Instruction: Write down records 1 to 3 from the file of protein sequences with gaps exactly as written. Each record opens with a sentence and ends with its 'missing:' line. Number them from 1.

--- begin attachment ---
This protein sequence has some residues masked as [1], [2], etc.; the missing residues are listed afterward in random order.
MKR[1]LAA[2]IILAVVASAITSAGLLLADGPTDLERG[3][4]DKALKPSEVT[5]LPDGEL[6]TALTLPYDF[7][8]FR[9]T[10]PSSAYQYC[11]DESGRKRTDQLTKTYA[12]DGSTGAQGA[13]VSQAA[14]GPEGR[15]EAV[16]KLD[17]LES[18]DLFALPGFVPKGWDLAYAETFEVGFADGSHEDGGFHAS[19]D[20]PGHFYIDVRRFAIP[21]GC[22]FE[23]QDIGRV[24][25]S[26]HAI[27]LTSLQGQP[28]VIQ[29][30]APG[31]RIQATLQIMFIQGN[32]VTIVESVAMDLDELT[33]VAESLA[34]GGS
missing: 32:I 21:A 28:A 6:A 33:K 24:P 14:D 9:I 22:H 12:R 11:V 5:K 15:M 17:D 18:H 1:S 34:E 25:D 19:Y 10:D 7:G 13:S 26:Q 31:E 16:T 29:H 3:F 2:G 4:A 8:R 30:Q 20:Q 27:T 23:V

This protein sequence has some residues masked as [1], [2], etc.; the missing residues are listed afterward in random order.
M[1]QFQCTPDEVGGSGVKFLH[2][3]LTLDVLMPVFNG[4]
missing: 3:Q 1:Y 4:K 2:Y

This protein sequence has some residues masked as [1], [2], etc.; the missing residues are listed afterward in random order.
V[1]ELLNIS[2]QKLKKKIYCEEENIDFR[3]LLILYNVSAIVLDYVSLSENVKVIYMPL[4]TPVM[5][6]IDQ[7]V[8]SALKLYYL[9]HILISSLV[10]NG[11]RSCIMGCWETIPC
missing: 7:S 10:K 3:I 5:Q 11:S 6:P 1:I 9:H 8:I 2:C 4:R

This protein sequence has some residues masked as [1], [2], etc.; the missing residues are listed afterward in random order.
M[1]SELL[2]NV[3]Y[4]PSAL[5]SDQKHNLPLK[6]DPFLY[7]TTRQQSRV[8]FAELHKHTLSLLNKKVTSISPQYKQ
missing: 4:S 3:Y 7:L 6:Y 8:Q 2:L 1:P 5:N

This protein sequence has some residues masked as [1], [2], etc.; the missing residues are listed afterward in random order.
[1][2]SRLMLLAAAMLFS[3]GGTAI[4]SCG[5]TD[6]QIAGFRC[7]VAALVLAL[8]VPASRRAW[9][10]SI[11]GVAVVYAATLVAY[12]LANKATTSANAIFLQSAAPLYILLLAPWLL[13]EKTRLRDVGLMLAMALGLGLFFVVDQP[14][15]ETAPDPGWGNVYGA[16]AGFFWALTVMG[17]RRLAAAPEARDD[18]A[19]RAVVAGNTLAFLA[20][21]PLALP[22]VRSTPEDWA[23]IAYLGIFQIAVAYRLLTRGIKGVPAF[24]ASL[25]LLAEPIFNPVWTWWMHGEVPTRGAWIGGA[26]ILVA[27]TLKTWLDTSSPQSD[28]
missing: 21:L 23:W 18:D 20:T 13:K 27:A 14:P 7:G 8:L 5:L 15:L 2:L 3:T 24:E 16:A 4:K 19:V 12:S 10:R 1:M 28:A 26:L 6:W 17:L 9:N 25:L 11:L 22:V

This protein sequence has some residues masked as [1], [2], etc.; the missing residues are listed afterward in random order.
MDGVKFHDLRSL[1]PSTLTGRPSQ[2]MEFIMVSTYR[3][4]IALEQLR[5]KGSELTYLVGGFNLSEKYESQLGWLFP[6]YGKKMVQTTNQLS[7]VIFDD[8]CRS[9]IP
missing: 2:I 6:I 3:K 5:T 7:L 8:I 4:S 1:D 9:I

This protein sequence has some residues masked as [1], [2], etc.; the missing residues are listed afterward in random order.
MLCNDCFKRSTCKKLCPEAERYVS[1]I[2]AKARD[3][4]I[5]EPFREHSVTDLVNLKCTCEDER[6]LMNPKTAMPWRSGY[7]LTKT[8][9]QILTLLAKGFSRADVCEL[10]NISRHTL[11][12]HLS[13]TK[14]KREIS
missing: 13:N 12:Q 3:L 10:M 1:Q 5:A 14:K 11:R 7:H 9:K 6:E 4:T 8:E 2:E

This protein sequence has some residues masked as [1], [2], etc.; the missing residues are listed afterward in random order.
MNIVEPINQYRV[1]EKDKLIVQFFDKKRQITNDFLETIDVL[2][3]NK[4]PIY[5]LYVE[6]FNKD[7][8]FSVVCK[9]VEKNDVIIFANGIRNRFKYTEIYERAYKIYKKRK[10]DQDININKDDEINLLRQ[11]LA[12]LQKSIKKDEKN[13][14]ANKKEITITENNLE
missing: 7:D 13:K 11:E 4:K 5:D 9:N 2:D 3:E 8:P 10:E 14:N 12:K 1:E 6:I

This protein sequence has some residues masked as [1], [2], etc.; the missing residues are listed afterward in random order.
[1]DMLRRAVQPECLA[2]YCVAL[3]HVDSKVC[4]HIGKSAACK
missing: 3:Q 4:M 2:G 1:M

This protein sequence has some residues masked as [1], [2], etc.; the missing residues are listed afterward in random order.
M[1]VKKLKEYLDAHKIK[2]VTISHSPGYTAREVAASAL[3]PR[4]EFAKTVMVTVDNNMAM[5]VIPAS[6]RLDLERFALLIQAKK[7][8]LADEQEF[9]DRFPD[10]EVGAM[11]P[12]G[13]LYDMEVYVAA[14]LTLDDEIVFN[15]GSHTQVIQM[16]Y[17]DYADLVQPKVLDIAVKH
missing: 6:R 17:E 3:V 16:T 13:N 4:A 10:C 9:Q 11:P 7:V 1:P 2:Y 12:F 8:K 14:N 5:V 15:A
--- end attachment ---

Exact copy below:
This protein sequence has some residues masked as [1], [2], etc.; the missing residues are listed afterward in random order.
MKR[1]LAA[2]IILAVVASAITSAGLLLADGPTDLERG[3][4]DKALKPSEVT[5]LPDGEL[6]TALTLPYDF[7][8]FR[9]T[10]PSSAYQYC[11]DESGRKRTDQLTKTYA[12]DGSTGAQGA[13]VSQAA[14]GPEGR[15]EAV[16]KLD[17]LES[18]DLFALPGFVPKGWDLAYAETFEVGFADGSHEDGGFHAS[19]D[20]PGHFYIDVRRFAIP[21]GC[22]FE[23]QDIGRV[24][25]S[26]HAI[27]LTSLQGQP[28]VIQ[29][30]APG[31]RIQATLQIMFIQGN[32]VTIVESVAMDLDELT[33]VAESLA[34]GGS
missing: 32:I 21:A 28:A 6:A 33:K 24:P 14:D 9:I 22:H 12:R 11:V 5:K 15:M 17:D 18:H 1:S 34:E 25:D 19:Y 10:D 7:G 13:S 26:Q 31:E 16:T 29:H 3:F 2:G 4:A 8:R 30:Q 20:Q 27:T 23:V

This protein sequence has some residues masked as [1], [2], etc.; the missing residues are listed afterward in random order.
M[1]QFQCTPDEVGGSGVKFLH[2][3]LTLDVLMPVFNG[4]
missing: 3:Q 1:Y 4:K 2:Y

This protein sequence has some residues masked as [1], [2], etc.; the missing residues are listed afterward in random order.
V[1]ELLNIS[2]QKLKKKIYCEEENIDFR[3]LLILYNVSAIVLDYVSLSENVKVIYMPL[4]TPVM[5][6]IDQ[7]V[8]SALKLYYL[9]HILISSLV[10]NG[11]RSCIMGCWETIPC
missing: 7:S 10:K 3:I 5:Q 11:S 6:P 1:I 9:H 8:I 2:C 4:R